Following the "Netherlands-Turkey diplomatic crisis" prior to the 2017 referendum in Turkey; there are other foreign policy crises developing with Greece, the US and Israel. These are the three countries which the Turkish nationalist and conservative psyche does not really favour.
The crisis with Greece is reminiscent of the Netherlands-Turkey crisis in March 2017. This was when the Turkish government's efforts to hold political rallies for the "Yes" campaign ahead of the presidential referendum on Dutch territory resulted in the expulsion of the Family and Social Policies Minister Fatma Betül Sayan from the Netherlands.
Will the Lausanne controversy with Greece continue? Will President Erdoğan pursue a similar approach akin to Hungarian Prime Minister Viktor Orbán's policy of rallying ethnic Hungarians in Transylvania?
The Netherlands-Turkey crisis died down soon after the referendum in Turkey (and the almost simultaneous Dutch elections) passed.
There are no upcoming (scheduled) elections in Turkey until 2019; but, currently the ongoing trial of Reza Zarrab in the US for breaking sanctions against Iran is proving to be a headache for the government. This is because old corruption allegations, dating from 2013-14 and implicating some former ministers, as well as Turkey's state banks like Halkbank, are resurfacing during the trial. While it is generally agreed that Turkey's government is immune to corruption allegations, the trial might have economic consequences for Turkey if multi-billion dollar fines are imposed upon Turkish banks involved in sanction-busting actions.
In any case, Erdoğan's visit was supposed to be reinforcing the positive ties between Turkey and Greece; but now the two countries have new frictions to overcome. The Netherlands-Turkey crisis was easy to resolve once initial tensions were left to die down by politicians from both sides. In the end, the Netherlands is not next door to Turkey, and the Dutch happen to be among top trade partners of Turkey, so escalating the crisis would hurt Turkey economically.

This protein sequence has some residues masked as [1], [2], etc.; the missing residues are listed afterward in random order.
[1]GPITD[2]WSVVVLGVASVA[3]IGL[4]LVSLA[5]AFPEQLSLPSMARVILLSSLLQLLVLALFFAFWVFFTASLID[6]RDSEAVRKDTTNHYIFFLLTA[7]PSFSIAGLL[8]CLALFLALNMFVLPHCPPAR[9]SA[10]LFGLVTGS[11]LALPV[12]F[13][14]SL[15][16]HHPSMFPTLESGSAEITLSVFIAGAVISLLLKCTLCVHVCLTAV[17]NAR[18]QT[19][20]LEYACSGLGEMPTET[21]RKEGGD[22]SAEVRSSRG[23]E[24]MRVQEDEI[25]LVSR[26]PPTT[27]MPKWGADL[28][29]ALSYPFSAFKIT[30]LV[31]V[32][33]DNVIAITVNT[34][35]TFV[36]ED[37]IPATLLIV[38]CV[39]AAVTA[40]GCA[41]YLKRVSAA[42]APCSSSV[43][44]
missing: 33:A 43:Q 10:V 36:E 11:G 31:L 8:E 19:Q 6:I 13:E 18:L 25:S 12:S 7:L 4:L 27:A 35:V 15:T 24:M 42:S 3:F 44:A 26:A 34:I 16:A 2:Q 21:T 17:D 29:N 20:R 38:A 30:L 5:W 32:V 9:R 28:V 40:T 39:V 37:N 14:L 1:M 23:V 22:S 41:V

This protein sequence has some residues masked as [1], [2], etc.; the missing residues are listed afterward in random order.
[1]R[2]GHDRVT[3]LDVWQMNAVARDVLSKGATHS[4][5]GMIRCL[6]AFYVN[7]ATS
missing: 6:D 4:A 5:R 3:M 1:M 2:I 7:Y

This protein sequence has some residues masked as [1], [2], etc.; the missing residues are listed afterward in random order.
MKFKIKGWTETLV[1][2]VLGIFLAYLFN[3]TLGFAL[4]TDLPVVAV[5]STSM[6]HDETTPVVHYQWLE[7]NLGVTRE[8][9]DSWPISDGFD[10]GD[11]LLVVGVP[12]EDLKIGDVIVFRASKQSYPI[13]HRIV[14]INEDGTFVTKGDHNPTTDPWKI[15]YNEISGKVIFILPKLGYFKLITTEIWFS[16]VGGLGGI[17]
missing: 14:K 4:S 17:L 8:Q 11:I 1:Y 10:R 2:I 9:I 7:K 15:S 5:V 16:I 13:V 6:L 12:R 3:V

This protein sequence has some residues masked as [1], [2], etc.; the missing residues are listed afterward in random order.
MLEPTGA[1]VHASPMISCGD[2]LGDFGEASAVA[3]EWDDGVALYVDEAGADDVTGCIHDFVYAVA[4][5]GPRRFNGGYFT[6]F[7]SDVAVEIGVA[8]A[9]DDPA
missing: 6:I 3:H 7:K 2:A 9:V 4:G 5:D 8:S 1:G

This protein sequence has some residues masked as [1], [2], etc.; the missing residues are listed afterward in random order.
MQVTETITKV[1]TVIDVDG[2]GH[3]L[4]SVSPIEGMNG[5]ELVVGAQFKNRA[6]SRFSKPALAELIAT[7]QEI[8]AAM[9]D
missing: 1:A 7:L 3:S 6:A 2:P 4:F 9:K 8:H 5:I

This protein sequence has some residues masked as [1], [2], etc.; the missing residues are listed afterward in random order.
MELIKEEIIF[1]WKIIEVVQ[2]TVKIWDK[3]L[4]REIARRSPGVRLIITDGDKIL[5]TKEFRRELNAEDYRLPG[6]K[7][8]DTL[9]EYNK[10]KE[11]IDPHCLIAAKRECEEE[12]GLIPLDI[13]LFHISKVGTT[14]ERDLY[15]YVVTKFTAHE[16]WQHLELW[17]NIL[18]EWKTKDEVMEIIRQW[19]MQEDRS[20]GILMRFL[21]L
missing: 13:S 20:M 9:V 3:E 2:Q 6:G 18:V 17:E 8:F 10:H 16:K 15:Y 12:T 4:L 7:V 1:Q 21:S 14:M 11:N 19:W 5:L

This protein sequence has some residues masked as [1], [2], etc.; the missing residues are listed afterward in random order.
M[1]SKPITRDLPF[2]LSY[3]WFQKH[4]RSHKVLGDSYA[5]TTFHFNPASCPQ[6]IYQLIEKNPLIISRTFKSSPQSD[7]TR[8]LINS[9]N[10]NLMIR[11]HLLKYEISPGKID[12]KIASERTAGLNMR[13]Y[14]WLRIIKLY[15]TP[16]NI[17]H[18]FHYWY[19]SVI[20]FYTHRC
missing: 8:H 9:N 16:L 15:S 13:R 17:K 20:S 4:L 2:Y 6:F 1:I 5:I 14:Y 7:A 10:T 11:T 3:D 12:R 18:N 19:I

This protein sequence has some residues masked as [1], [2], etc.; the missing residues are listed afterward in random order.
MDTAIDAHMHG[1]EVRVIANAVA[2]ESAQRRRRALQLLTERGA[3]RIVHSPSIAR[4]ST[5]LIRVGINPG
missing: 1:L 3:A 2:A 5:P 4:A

But, Greek-Turkish relations already carry historical baggage and there are deep traumas in the nationalist psyche of both sides. So, once Pandora's box is open for the sake of domestic politics or any other reason by one side or the or the other; it might be difficult to close it because of the re-emerging resentments. If resentments reinvent themselves in a religious form, they might be even harder to overcome.
Moreover, it is the minorities on both sides who have to face the hardest challenge if there is increasing xenophobia and discrimination. And, of course, Turkey and Greece need to cooperate to end the humanitarian tragedy of refugees across the Aegean Sea and, increasingly, the border in Thrace. But, we are back to the future, battling with early 20th century ghosts instead.
*Sezin Öney is a journalist and a political scientist from Turkey, based in Budapest and Istanbul. Her interest in her subject area populism was sparked about a decade ago; she focuses specifically about populist leadership, populism in Turkey and Hungary. She studied International Relations, Nationalism, Austro-Hungarian history, Linguistic Rights, the Kurdish Question, Comparative Politics and Discourse Analysis. As a journalist, her specialization is on European affairs and global politics.
Ever since Iran became the unintended victor of the MidEast conflict, Turkey is desperately trying to justify its losses by raising issues "elsewhere".